Once we figured out how we wanted to build our multiplayer system, it was straightforward to graft the ideas from our prototype onto our existing codebase. We used this prototype to quickly research and evaluate different collaborative algorithms and data structures.
Multiplayer technology has a rich history and has arguably been around at least since Douglas Engelbart's demo in 1968. Before we dive in too deep into how our own multiplayer system works, it’s worth a quick overview on the traditional approaches that informed ours — OTs and CRDTs.
As mentioned earlier, OTs power most collaborative text-based apps such as Google Docs. They’re the most well-known technique but in researching them, we quickly realized they were overkill for what we wanted to achieve. They’re a great way of editing long text documents with low memory and performance overhead, but they are very complicated and hard to implement correctly. They result in a combinatorial explosion of possible states which is very difficult to reason about.
Our primary goal when designing our multiplayer system was for it to be no more complex than necessary to get the job done. A simpler system is easier to reason about which then makes it easier to implement, debug, test, and maintain. Since Figma isn't a text editor, we didn't need the power of OTs and could get away with something less complicated.
Figma's tech is instead inspired by something called CRDTs, which stands for Conflict-free Replicated Data Types. CRDTs refer to a collection of different data structures commonly used in distributed systems. All CRDTs satisfy certain mathematical properties which guarantee eventual consistency. If no more updates are made, eventually everyone accessing the data structure will see the same thing. This constraint is required for correctness; we cannot allow two clients editing the same Figma document to diverge and never converge again.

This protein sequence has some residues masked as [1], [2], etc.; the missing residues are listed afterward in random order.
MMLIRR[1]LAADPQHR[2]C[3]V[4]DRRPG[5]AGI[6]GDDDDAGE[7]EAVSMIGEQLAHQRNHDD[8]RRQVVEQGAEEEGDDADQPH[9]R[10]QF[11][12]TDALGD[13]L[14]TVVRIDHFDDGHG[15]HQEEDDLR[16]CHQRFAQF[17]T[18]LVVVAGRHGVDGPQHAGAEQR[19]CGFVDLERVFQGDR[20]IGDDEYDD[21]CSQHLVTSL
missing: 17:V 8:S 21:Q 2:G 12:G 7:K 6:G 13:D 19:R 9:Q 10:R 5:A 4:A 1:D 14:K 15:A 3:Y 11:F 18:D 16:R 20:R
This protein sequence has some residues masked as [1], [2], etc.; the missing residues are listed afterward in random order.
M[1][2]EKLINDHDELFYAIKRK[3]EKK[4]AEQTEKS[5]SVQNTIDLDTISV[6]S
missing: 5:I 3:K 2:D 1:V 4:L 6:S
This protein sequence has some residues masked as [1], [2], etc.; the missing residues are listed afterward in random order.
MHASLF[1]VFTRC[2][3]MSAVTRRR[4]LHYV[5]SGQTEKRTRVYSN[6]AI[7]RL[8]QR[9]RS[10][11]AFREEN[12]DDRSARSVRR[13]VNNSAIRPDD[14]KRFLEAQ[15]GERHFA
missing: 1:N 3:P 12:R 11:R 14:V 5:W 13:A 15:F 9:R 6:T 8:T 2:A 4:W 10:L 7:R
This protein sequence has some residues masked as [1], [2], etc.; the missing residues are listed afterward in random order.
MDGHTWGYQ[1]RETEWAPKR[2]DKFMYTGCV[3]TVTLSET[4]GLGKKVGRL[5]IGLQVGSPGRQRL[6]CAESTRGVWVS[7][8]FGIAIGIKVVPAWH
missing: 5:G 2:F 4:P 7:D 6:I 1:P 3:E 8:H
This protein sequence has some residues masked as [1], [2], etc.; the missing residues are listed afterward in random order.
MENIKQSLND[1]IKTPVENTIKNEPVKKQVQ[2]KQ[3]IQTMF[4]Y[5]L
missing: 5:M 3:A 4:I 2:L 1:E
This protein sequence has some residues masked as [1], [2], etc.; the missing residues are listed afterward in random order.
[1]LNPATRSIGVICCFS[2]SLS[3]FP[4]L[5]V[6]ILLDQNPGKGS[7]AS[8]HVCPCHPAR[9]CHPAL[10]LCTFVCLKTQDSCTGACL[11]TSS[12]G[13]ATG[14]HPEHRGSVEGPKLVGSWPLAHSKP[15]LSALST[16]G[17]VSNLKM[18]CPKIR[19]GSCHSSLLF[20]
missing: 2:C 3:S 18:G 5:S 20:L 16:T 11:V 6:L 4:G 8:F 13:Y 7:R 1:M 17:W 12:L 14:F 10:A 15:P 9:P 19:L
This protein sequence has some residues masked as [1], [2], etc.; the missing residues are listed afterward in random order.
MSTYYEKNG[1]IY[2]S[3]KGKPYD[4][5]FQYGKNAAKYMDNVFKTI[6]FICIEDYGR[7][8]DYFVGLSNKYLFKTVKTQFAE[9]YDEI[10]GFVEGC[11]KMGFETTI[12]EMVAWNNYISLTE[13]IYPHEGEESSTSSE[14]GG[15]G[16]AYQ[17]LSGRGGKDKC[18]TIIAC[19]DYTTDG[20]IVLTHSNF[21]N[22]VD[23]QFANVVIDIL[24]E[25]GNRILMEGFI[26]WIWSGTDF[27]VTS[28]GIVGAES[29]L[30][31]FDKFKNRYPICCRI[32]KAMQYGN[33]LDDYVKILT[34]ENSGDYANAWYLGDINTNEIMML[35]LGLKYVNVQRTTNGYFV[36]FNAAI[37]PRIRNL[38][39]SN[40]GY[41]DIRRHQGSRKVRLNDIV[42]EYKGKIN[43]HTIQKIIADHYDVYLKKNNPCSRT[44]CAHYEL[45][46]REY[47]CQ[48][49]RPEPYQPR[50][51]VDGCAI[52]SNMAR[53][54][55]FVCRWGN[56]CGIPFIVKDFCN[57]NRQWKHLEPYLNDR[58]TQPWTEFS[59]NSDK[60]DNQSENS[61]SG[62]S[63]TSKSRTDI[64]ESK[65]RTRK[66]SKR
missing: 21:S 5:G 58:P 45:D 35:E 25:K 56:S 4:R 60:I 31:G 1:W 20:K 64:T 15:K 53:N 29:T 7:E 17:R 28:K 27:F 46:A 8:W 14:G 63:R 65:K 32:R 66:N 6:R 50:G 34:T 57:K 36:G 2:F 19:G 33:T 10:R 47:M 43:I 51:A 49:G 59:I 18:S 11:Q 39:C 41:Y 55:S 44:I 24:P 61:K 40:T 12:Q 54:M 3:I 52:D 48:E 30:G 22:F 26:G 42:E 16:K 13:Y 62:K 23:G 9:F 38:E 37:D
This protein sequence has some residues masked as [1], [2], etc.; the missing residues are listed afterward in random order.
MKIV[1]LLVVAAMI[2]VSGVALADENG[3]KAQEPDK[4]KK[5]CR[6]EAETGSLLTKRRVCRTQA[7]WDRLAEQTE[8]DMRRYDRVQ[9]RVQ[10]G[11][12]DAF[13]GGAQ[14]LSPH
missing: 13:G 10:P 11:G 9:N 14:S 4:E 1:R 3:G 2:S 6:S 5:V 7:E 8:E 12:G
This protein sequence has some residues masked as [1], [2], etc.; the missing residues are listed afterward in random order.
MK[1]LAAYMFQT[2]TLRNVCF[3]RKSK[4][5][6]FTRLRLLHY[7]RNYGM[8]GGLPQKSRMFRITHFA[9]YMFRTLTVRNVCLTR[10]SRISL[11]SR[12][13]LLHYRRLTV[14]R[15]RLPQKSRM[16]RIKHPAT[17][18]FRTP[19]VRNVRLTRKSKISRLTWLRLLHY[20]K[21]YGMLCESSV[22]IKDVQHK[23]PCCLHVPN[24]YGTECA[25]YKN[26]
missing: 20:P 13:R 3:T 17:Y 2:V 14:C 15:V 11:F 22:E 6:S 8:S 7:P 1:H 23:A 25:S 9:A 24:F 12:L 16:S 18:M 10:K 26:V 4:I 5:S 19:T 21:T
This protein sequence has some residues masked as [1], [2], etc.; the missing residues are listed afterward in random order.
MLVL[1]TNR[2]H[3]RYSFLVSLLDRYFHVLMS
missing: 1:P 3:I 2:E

There are many types of CRDTs. See this list for a good overview. Some examples:
Grow-only set: This is a set of elements. The only type of update is to add something to the set. Adding something twice is a no-op, so you can determine the contents of the set by just applying all of the updates in any order.
Last-writer-wins register: This is a container for a single value. Updates can be implemented as a new value, a timestamp, and a peer ID. You can determine the value of the register by just taking the value of the latest update (using the peer ID to break a tie).
Figma isn't using true CRDTs though. CRDTs are designed for decentralized systems where there is no single central authority to decide what the final state should be. There is some unavoidable performance and memory overhead with doing this. Since Figma is centralized (our server is the central authority), we can simplify our system by removing this extra overhead and benefit from a faster and leaner implementation.
It’s also worth noting that Figma's data structure isn't a single CRDT. Instead it's inspired by multiple separate CRDTs and uses them in combination to create the final data structure that represents a Figma document (described below).
Even if you have a client-server setup, CRDTs are still worth researching because they provide a well-studied, solid foundation to start with. Understanding them helps build intuition on how to create a correct system. From that point, it's possible to relax some of the requirements of CRDTs based on the needs of the application as we have done.
Ok, so we want to sync updates to Figma documents using CRDTs. What does the structure of a Figma document even look like?
Every Figma document is a tree of objects, similar to the HTML DOM. There is a single root object that represents the entire document. Underneath the root object are page objects, and underneath each page object is a hierarchy of objects representing the contents of the page. This tree is is presented in the layers panel on the left-hand side of the Figma editor.
Each object has an ID and a collection of properties with values. One way to think about this is by picturing the document as a two-level map:
Map<ObjectID, Map<Property, Value>>. Another way to think about this is a database with rows that store